Current favourite book
I love Exit West by Mohsin Hamid. It's a magical realism retelling of the refugee experience, where people find these magical doors that transport them to another country. I'd say it was an allegory for the refugee crisis, but I'd never want to impose my own interpretation of it. I feel the same as when I read Arundhati Roy, who wrote The God of Small Things. They go one step beyond an empirical, perfunctory analysis of the situation, which can be useful but a little dry, and instead they present you a problem in all its humanness. So instead of an anthropological discussion of how we create communities, why we exclude people and why we fear threats to the status quo, it tells you a story that illustrates those things in an implicit way.
Melbourne does great restaurants but I love Sage Bistro in LA, which does excellent whole foods. I’m a vegan, so a lot of times you get fake triple bacon cheeseburgers, and that’s not what I want to eat. I also love Redemption in Shoreditch, London. They have this amazing pulled barbecued jackfruit. They’re one of those healthy restaurants where everything is white, there’s natural lighting and floral arrangements everywhere. It’s a pretty small place, it’s tucked away, and they have good brunch stuff too.
Cameron Esposito is a musician and podcaster from the States and she's hilarious. She recently made a stand-up comedy special about being a woman in society and sexual assault. It doesn't make light of sexual assault, but it uses comedy in the way that it's supposed to: a good comedian is less like a joker and more like Molière or Voltaire, who makes a joke that indicts a society and holds up a mirror to it. If you stream it, there's an option to donate to it, and 100 per cent of the profits goes to an anti-rape organisation, which I think is awesome.
We always have a great time touring Germany, but one of my favourite museums in the world is Museum Ludwig, an incredible contemporary art museum in Cologne. I could spend all day in it. I’m attracted to vibes of cities and even though Cologne and Berlin are large, they’re very walkable. The public transport makes sense and there’s cool shops and events happening. I like it when I go to a city and it puts its personality out there to be readily experienced.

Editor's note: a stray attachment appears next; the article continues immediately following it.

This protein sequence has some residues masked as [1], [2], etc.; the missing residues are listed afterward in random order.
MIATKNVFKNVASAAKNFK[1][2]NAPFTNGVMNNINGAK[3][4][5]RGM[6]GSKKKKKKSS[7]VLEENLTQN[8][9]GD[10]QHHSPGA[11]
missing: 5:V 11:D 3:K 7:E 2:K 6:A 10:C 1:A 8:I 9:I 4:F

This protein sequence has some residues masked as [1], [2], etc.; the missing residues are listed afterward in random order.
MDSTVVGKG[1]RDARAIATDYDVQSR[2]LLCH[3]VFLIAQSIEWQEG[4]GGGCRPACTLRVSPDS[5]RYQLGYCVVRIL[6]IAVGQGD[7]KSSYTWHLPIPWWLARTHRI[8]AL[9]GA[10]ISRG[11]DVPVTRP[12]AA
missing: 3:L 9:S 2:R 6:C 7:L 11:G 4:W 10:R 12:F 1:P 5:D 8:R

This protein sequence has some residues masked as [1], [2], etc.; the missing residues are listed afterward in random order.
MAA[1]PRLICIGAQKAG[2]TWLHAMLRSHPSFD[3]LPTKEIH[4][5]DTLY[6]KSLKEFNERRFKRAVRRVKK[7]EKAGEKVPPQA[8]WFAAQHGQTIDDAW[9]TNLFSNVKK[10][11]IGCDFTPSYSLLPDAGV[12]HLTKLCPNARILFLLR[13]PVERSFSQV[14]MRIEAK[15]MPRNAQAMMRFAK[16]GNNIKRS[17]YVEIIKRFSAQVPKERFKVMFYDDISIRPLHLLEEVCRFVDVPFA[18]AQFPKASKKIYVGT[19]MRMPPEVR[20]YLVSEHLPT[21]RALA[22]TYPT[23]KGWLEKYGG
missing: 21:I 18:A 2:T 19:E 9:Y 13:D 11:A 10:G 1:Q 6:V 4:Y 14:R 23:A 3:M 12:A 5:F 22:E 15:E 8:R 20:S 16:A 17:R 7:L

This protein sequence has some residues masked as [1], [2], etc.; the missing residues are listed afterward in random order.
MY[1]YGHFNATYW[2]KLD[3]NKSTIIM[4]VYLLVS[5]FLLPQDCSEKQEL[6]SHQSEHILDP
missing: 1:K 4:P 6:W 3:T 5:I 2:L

I listen to Cameron Esposito’s podcast, which is called Queery – geddit? – and then there’s Invisibilia and Hidden Brain – they’re science-y podcasts about psychology and I listen to them all the time. I get my news from Pod Save the People, hosted by a prominent activist and commentator called DeRay Mckesson. It’s more insightful than the TV.
The Good Place. I've never related more to a character than Chidi Anagonye. I also love that it's essentially a cursory explanation of moral philosophy and Kantian ethics couched in an easy, enjoyable Parks & Recreation-style comedy. Those are contrived and lofty concepts that people dismiss because they're only discussed in academic ways, but you can put them in a different way and show how they're at work in everyone's life all the time. It does that so well.
Sorry to Bother You itself is crude, but the pacing and cinematography is Tarantino, old '70s cop drama-esque, and it's like a satire. It has an underlying message about the way that huge conglomerates are controlling the market in a way that's advantageous for them and detrimental to the rest of consumers, but consumers don't realise that because there are all these bizarre, nuanced racial inequalities that they're dealing with. It's a very astute commentary on workplace economics and sociology.
The new Foxing record, Nearer My God, is incredible. I listened to that all summer.
Ariel Baldwin and I used to go to school together, and she recently did an exhibition in Chicago, where she lives. Her stuff is nuts. It's Cy Twombly-esque, in that it uses a lot of textures, materials and fabrics to evoke a specific emotion that you can't put words to easily.
Julien Baker plays Vicar Street, Dublin, on September 27th and Other Voices Ballina on September 28th and 29th